The Maryland Native Plant Society

The Maryland Native Plant Society
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  • Fort Dupont Joint Field Trip of Maryland Native Plant Society and the Anacostia Watershed Society

Fort Dupont Joint Field Trip of Maryland Native Plant Society and the Anacostia Watershed Society

  • 02/05/2011
  • 10:00 AM - 2:00 PM
  • Fort Dupont, Washington, DC

Sponsoring Organizations: Maryland Native Plant Society and Anacostia Watershed Society

The park comprises almost the entire area of Fort Dupont subwatershed which is approximately 460 acres; about 11% is impervious. It is the least populated subwatershed and the one with the highest level of forest cover in the Anacostia watershed, with a forest cover of 63.9%. The park and the entire subwatershed are located within the Coastal Plain physiographic province, although the park topography is quite hilly which explains why a military fort was built during the Civil War era.

In these sites the forest understory shelters native shrubs like mountain laurels (Kalmia latifolia) which are abundant on slopes. The Cranefly Orchid (Tipularia discolor) is another remarkable native species. At least two interesting native parasitic species occur in the park, Beechdrops (Epifagus virginiana) and Indian Pipe (Monotropa uniflora), the presence of the latter by itself shows how rich the woods are. Interestingly, the park has a healthy Wild turkey (Meleagris gallopavo) population that thrives in this woodland oasis in the middle of the city!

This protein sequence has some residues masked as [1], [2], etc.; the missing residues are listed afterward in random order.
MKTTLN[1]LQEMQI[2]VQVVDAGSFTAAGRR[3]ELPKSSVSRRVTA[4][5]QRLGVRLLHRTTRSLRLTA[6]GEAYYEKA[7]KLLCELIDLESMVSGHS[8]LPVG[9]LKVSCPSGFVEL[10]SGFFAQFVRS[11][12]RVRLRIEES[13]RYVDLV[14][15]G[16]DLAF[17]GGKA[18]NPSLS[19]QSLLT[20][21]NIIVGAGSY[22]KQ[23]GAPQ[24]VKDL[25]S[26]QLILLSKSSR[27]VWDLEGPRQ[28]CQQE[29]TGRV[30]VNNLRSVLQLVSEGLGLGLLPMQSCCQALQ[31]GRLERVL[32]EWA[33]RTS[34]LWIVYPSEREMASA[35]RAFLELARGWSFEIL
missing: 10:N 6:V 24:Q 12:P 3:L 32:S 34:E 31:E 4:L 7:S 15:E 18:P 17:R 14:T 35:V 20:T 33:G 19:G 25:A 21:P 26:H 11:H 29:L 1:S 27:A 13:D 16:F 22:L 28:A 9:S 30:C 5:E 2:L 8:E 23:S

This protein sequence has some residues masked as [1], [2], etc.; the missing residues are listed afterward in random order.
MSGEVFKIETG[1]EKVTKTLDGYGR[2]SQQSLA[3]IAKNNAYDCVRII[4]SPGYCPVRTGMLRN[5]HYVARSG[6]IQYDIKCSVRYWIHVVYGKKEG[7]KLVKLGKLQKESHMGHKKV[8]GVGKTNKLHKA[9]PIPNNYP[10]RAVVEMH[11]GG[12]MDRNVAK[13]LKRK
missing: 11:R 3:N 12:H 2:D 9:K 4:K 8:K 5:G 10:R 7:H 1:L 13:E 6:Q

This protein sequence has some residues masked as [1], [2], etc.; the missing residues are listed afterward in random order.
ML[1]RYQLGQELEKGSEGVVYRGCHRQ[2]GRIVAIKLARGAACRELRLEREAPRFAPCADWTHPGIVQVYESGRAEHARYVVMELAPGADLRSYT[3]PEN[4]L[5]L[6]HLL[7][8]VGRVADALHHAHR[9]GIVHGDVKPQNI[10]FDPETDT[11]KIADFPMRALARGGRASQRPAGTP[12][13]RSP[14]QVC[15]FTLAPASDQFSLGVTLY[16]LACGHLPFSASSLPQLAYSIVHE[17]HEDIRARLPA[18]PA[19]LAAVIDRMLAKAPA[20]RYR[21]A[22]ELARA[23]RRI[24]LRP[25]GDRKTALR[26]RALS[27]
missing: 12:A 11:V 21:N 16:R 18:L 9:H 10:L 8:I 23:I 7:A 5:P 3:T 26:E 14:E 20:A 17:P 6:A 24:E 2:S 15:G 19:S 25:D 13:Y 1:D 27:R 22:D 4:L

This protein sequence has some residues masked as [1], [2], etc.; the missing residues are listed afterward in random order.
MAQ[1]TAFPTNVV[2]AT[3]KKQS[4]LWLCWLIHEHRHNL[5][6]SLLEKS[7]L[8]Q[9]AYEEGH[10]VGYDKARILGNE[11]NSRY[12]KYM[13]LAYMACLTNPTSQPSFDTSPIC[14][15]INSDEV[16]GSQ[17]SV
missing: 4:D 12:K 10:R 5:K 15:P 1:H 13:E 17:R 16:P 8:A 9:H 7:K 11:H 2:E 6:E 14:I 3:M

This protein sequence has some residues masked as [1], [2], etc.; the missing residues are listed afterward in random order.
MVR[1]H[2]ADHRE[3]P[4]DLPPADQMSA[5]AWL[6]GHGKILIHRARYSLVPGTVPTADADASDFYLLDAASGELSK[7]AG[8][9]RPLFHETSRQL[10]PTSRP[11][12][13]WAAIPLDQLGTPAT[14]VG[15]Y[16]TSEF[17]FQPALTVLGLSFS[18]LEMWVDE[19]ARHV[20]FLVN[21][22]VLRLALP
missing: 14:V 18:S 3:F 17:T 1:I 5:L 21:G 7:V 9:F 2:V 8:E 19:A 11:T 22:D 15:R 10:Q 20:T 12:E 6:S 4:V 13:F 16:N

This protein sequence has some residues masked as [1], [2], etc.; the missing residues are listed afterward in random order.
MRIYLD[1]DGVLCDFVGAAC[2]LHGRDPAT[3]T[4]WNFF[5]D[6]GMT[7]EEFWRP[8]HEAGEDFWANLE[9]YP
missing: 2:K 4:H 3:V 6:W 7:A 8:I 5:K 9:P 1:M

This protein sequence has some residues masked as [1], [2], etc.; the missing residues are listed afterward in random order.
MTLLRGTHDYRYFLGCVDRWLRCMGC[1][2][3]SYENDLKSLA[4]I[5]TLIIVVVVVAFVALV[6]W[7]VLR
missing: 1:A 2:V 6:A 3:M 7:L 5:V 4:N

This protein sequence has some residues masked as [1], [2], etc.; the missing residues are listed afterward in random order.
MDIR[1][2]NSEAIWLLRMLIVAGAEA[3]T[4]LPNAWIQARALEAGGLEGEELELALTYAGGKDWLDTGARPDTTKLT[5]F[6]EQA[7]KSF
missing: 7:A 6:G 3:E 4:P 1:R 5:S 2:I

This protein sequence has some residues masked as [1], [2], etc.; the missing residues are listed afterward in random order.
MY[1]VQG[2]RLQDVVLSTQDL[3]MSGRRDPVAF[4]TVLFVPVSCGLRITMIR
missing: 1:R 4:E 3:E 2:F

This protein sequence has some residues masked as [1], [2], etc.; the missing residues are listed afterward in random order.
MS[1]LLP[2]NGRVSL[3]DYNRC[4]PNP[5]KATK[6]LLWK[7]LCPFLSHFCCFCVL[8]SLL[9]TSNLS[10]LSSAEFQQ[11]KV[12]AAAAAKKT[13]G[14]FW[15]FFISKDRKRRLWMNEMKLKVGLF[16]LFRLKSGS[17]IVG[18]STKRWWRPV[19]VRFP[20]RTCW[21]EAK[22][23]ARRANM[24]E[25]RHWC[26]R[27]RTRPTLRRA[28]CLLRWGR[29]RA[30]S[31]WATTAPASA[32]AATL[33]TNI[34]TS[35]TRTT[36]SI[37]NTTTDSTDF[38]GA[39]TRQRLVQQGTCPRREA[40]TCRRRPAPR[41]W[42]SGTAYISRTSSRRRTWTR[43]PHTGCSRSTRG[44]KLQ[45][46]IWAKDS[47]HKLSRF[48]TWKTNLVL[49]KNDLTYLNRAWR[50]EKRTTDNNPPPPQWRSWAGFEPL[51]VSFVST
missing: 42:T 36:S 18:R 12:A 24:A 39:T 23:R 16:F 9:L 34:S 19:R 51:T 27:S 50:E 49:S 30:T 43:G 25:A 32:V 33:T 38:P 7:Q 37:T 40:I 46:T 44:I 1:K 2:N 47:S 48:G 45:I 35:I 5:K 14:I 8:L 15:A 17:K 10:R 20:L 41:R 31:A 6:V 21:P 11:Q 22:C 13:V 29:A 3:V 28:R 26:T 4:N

We will walk through the park trails, especially the Hollow Tree Trail, the Hiker Biker Trail and the Ridge Picnic Areas. Botanists and conservationists from the Maryland Native Plant Society and the Anacostia Watershed Society will identify the park's wonderful flora and its amazing natural history.

Location: We will meet up at the park's Activity Center which is located on Fort Dupont Drive, SE, off Randle Circle, SE. You can park in the Activity Center's parking lot.

Bring: We strongly recommend wearing enough layered clothing to keep you warm in the cold weather. It is better to be overdressed rather than underdressed when you are in the woods in winter! It is a good idea to wear garments made out of wool or synthetic fabric, especially for the inner layer of clothing to keep you warm. Bring water and lunch and don't forget to bring your plant and wildflower field guides and a hand lens for a closer look. Because it is winter, any rain will cancel the event but a light snow only makes this trip better.

More Information: Mary Pat Rowan (MNPS), (202) 526-8821 or or Jorge Bogantes (AWS), (301) 699-6204 or (202) 560-6107 (better phone number if calling on the day of the event).

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